Wednesday, October 19, 2011

Memorable Moments

As parents, our lives are filled with many memorable moments of the first time our children walk, talk, smile, and countless other accomplishments that make us wonder at the incredible journey we take together as a family. As the parent of a child whose early life history has been so marked with difficulties and obstacles, our memorable moments at times appear almost like miracles. We have had two of them this month, neither of them marked as a memorable moment when the moment began. Only after they happened did Erik and I look at each other, with tears in our eyes and say, wow.

Because of Alex's disabilities, he has trouble getting up and down stairs, onto beds, chairs and couches, in and out of car seats. His ability to balance and move the needed muscles for these activities is limited. He improves every year, and thanks to his sister, Izzy, he sees what he could do with some courage and practice. Izzy says, "C'mon Alex! I'll show you how." Alex has long accepted that his sister is a phenomenal athlete and gifted climber and so doesn't take it personally that she is younger but more agile.

So, a couple weeks ago at our summer place in New Hampshire, we met up with Relf, the gentleman who built our stone walls and steps that lead down an incredibly steep hill from our deck to the waterfront. He had just finished this project, which had taken all summer and which we put off starting for years. In other words, years have gone by when we were unable to use our waterfront and, if we ventured down there for some reason, had to carry Alex while Izzy slowly made her way down. Relf, who built the stairs, had become a part of our family since he pretty much lived at the site all summer, working away with enormous rocks and stone steps, trying to finish before the season was completely over. It was our last weekend in NH for the year, and Alex had just turned 4.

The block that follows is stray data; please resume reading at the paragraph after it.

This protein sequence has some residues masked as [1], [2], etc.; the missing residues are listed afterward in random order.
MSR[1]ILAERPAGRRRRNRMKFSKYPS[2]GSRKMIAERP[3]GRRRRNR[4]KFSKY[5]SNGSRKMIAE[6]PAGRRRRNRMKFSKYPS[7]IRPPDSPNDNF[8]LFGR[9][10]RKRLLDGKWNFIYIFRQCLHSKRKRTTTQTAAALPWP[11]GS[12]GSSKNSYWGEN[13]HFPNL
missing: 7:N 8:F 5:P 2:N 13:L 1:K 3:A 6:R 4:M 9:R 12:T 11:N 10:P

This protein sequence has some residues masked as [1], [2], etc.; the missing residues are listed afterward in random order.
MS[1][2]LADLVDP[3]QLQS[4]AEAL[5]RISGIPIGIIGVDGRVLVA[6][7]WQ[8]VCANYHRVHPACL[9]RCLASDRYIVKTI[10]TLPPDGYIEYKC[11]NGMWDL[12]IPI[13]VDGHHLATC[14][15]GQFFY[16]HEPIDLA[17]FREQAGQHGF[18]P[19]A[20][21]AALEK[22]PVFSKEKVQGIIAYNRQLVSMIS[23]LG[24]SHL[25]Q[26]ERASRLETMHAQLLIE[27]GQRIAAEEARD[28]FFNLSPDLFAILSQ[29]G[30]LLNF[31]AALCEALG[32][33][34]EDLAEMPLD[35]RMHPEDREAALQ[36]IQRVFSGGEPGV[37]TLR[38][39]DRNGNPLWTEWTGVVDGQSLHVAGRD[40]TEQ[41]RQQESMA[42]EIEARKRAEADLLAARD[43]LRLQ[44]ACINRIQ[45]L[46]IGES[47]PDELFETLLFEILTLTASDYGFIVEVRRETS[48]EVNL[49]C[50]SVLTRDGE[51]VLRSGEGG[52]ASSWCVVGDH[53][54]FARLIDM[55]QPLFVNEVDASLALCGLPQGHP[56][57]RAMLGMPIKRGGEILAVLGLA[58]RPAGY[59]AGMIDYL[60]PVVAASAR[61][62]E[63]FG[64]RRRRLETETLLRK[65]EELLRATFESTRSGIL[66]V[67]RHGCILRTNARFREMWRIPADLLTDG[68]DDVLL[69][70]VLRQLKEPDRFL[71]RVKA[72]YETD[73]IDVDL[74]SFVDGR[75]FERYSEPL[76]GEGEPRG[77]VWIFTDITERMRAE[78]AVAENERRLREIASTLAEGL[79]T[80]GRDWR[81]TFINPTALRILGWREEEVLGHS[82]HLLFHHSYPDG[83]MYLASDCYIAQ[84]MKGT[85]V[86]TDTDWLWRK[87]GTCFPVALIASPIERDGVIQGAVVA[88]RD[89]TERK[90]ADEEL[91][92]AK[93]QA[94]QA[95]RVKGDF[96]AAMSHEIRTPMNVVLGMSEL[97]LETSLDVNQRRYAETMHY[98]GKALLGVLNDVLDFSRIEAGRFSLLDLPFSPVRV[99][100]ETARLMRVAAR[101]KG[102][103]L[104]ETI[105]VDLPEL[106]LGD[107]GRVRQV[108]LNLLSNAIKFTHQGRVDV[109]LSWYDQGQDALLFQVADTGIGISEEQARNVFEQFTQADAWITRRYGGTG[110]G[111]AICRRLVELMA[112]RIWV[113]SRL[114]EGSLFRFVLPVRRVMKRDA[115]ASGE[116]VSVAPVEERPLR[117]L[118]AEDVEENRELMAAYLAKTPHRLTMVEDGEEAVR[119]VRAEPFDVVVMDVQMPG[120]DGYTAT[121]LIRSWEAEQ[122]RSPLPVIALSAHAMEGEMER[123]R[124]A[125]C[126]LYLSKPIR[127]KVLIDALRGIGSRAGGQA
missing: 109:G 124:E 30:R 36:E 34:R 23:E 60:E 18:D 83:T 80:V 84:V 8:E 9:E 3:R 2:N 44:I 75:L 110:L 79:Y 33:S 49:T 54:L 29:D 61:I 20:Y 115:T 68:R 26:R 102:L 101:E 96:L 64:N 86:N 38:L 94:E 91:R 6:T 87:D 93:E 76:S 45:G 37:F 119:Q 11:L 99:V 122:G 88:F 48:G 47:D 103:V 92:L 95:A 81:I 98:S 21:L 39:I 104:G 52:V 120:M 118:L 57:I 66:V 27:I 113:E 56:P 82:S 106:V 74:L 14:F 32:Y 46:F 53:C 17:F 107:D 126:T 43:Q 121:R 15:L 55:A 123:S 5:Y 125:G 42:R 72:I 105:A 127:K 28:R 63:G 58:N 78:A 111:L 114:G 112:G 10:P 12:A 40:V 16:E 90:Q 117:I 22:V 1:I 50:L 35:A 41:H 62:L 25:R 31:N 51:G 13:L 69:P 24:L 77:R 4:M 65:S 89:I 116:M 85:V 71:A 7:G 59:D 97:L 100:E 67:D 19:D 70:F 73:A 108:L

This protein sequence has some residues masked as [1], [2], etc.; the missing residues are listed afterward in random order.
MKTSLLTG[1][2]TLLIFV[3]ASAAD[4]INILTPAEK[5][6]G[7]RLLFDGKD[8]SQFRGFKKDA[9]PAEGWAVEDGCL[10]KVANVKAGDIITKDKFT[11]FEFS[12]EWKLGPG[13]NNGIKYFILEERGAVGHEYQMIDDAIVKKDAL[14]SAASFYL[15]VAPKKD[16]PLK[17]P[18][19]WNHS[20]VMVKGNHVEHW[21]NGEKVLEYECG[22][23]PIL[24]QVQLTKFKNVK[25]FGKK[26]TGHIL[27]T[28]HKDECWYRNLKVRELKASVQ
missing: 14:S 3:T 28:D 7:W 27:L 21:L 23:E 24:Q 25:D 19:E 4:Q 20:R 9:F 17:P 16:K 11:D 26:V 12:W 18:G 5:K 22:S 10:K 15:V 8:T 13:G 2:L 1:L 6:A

We stood at the top of the deck and looked down at the water, and I suggested that Alex take his inaugural walk down all of the steps to the waterfront, without being held or supported in any way. Relf stood by collecting the last of his things. Alex started his journey. Scared at the height and the new steps he had to navigate, Alex gave some protest, but continued working his way slowly down a few dozen stairs, over the stone pathways between steps. Meanwhile, Izzy popped up and down the steps, like a gazelle, to the water and back to Alex, then back to the water. After a painfully slow journey, Alex finally put his feet on the dock at the water, and we all cheered. I hugged Alex and realized that one of my dreams had come true. When we learned early on that Alex might spend his life in a wheelchair, we immediate thought of our beloved lake and cried over how he would make it down to the water and enjoy being in one of the most peaceful places on earth. We knew we would make his path accessible, whatever that meant. This summer, thanks to Relf, we finally fulfilled that promise, and Alex did his part to work his body to make it down. We will never forget his first journey to the water.